• According to our calculations, the Ministry of the Interior grossly overvalued the costs of publishing contracts in the Central Register: using a more conservative estimate by the unit method, the Ministry arrived at CZK 1.5 billion per annum, while the Centre of Applied Economics (CAE), using the same method, has estimated the costs to be 218 million CZK. The less accurate personal costs method has arrived at a similar difference of CZK 1.5 billion (CAE), and CZK 4 billion (Interior Ministry).

In its current wording, the bill amends the text tabled by 78 deputies of the Lower House of Parliament after the elections in 2013. It addresses representations of the Coalition deputies and parties, noting in part that:

  • Legal vacuum will not affect the state and municipal firms which do not publish the part of their contract they deem to be a trade secret. These companies can correct an unpublished or wrongly published contract without it being rendered invalid.
  • Non-applicability of a contract shall not be due to typing or numeric errors made.
  • Other subjects can also correct an already published contract without voiding it for a period of up to three months (whereby corrections shall remain part of the Contract Register extant).
  • The law clearly specifies who shall have the duty to publish contracts. Reconstruction of the State considers the list of compulsory subjects sufficient, although it is acutely aware of the controversial exemption of several entities, such as public universities. Likewise, the legal entities established under other than Czech law and predominantly active outside the territory of the Czech Republic are not considered compulsory subjects either (this exemption concerning namely certain subsidiaries of ČEZ, a.s.).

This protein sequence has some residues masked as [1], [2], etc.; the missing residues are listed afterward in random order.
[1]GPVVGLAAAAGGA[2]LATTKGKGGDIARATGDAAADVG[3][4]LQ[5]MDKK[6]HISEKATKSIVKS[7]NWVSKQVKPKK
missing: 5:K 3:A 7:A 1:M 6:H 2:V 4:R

• The publication duty shall apply solely to contracts over and above the sum set by the government, which is believed to be CZK 50,000. Invoices and orders will not be made public.
  • The publication duty exempts certain contracts for the reasons of security, secrecy and threats to competitiveness. This provision applies namely to the companies quoted on the stock markets, such as ČEZ.
  • Double publication is prevented on the buyer’s (contracting authority) profile and in the Register.

The Working Group concludes that the list of exemptions covers all contracts whose parties could be damaged by such publication because of a security risk or due to its competitiveness. Furthermore, the respective government regulation could additionally narrow the scope of contracts cited in the Register in accordance with the value of the subject of contract—however, we do not recommend this option.

Additional information about the above legislation is available from:

Additional information available from:
Nikola Hořejš, 775 210 214

History of the Reconstruction bill:

The Register of Contracts (dubbed “Best Law” due to its smart simplicity) is a bill 165 lawmakers pledged to vote for before the last elections. Seventy-eight MPs tabled the bill in the Chamber of Deputies at the turn of November and December 2013 as the first to be attended to after the polls. Despite such strongly expressed support, however, the Best Law was stuck in the benches for many months and voting was repeatedly shelved.  In July 2014, the Coalition agreed to modify the bill in order to achieve political consensus. Prime Minister Bohuslav Sobotka tasked the Ministry of the Interior to work the amendments into the draft text, but the Ministry presented a dysfunctional proposal for sanctions. The original draft includes the basic principle, according to which all public contracts must be posted on the internet; if the basic data about the contract are not published in this way, such contract shall become null and void. A similar legislation is in force in Slovakia.